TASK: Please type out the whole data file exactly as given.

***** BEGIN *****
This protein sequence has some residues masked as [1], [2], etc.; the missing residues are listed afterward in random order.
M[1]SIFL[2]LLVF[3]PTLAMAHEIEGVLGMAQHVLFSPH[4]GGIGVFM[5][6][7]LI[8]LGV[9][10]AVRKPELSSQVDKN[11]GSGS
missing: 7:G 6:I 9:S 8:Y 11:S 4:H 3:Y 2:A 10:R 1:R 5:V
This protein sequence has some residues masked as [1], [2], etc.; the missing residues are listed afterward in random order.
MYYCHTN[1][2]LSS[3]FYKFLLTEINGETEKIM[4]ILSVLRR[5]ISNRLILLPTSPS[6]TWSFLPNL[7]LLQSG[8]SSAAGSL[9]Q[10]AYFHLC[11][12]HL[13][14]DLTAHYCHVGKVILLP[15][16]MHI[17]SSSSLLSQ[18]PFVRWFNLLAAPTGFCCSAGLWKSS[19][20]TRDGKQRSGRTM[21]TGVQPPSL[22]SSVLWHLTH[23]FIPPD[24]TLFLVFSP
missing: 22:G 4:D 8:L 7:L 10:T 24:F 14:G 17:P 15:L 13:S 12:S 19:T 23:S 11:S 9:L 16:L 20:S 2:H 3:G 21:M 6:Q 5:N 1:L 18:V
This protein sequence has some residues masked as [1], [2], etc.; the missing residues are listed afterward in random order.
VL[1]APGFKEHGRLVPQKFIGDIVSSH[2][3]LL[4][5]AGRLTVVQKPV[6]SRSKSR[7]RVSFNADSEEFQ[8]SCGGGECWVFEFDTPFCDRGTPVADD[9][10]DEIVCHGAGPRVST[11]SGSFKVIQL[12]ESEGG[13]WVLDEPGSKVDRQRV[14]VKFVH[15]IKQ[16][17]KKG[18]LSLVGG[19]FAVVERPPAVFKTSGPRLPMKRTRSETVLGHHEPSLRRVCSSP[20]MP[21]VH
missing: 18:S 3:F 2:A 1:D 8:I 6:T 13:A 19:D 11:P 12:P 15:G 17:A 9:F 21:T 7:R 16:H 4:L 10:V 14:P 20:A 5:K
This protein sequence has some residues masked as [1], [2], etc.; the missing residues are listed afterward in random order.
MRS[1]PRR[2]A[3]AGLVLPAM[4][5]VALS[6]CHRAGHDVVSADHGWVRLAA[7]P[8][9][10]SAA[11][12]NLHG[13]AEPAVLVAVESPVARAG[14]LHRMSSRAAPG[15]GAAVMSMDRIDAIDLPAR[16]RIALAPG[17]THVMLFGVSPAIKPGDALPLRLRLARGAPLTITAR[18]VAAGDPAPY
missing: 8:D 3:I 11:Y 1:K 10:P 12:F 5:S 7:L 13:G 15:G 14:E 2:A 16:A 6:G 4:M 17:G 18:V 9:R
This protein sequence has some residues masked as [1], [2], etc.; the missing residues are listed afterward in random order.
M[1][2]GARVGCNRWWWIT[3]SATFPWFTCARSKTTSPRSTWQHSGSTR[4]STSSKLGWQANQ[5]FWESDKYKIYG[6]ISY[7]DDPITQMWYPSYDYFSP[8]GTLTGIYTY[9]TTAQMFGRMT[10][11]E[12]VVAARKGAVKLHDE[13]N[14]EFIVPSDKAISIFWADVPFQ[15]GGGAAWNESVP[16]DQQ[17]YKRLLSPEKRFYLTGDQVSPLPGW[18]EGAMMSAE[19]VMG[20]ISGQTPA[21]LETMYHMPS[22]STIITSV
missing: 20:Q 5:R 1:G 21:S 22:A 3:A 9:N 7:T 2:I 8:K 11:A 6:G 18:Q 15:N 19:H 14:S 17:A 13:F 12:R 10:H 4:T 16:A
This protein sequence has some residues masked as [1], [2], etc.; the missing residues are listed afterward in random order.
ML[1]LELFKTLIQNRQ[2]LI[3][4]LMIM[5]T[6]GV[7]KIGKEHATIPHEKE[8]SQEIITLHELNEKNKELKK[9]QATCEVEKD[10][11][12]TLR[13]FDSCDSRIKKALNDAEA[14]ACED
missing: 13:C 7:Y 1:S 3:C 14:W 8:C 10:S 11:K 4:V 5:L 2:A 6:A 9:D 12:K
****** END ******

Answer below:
This protein sequence has some residues masked as [1], [2], etc.; the missing residues are listed afterward in random order.
M[1]SIFL[2]LLVF[3]PTLAMAHEIEGVLGMAQHVLFSPH[4]GGIGVFM[5][6][7]LI[8]LGV[9][10]AVRKPELSSQVDKN[11]GSGS
missing: 7:G 6:I 9:S 8:Y 11:S 4:H 3:Y 2:A 10:R 1:R 5:V
This protein sequence has some residues masked as [1], [2], etc.; the missing residues are listed afterward in random order.
MYYCHTN[1][2]LSS[3]FYKFLLTEINGETEKIM[4]ILSVLRR[5]ISNRLILLPTSPS[6]TWSFLPNL[7]LLQSG[8]SSAAGSL[9]Q[10]AYFHLC[11][12]HL[13][14]DLTAHYCHVGKVILLP[15][16]MHI[17]SSSSLLSQ[18]PFVRWFNLLAAPTGFCCSAGLWKSS[19][20]TRDGKQRSGRTM[21]TGVQPPSL[22]SSVLWHLTH[23]FIPPD[24]TLFLVFSP
missing: 22:G 4:D 8:L 7:L 10:T 24:F 14:G 17:P 15:L 13:S 12:S 19:T 23:S 11:S 9:L 16:L 20:S 2:H 3:G 21:M 6:Q 5:N 1:L 18:V
This protein sequence has some residues masked as [1], [2], etc.; the missing residues are listed afterward in random order.
VL[1]APGFKEHGRLVPQKFIGDIVSSH[2][3]LL[4][5]AGRLTVVQKPV[6]SRSKSR[7]RVSFNADSEEFQ[8]SCGGGECWVFEFDTPFCDRGTPVADD[9][10]DEIVCHGAGPRVST[11]SGSFKVIQL[12]ESEGG[13]WVLDEPGSKVDRQRV[14]VKFVH[15]IKQ[16][17]KKG[18]LSLVGG[19]FAVVERPPAVFKTSGPRLPMKRTRSETVLGHHEPSLRRVCSSP[20]MP[21]VH
missing: 18:S 3:F 2:A 1:D 8:I 6:T 13:A 19:D 11:P 12:P 15:G 17:A 9:F 21:T 7:R 16:H 4:L 10:V 14:P 20:A 5:K
This protein sequence has some residues masked as [1], [2], etc.; the missing residues are listed afterward in random order.
MRS[1]PRR[2]A[3]AGLVLPAM[4][5]VALS[6]CHRAGHDVVSADHGWVRLAA[7]P[8][9][10]SAA[11][12]NLHG[13]AEPAVLVAVESPVARAG[14]LHRMSSRAAPG[15]GAAVMSMDRIDAIDLPAR[16]RIALAPG[17]THVMLFGVSPAIKPGDALPLRLRLARGAPLTITAR[18]VAAGDPAPY
missing: 8:D 3:I 11:Y 1:K 10:P 12:F 5:S 7:L 13:G 15:G 14:E 2:A 16:A 6:G 4:M 17:G 18:V 9:R
This protein sequence has some residues masked as [1], [2], etc.; the missing residues are listed afterward in random order.
M[1][2]GARVGCNRWWWIT[3]SATFPWFTCARSKTTSPRSTWQHSGSTR[4]STSSKLGWQANQ[5]FWESDKYKIYG[6]ISY[7]DDPITQMWYPSYDYFSP[8]GTLTGIYTY[9]TTAQMFGRMT[10][11]E[12]VVAARKGAVKLHDE[13]N[14]EFIVPSDKAISIFWADVPFQ[15]GGGAAWNESVP[16]DQQ[17]YKRLLSPEKRFYLTGDQVSPLPGW[18]EGAMMSAE[19]VMG[20]ISGQTPA[21]LETMYHMPS[22]STIITSV
missing: 20:Q 5:R 1:G 21:S 22:A 3:A 9:N 7:T 2:I 8:K 11:A 6:G 18:Q 15:N 19:H 14:S 17:A 13:F 12:R 10:H 4:T 16:A
This protein sequence has some residues masked as [1], [2], etc.; the missing residues are listed afterward in random order.
ML[1]LELFKTLIQNRQ[2]LI[3][4]LMIM[5]T[6]GV[7]KIGKEHATIPHEKE[8]SQEIITLHELNEKNKELKK[9]QATCEVEKD[10][11][12]TLR[13]FDSCDSRIKKALNDAEA[14]ACED
missing: 13:C 7:Y 1:S 3:C 14:W 8:C 10:S 11:K 4:V 5:L 2:A 6:A 9:D 12:K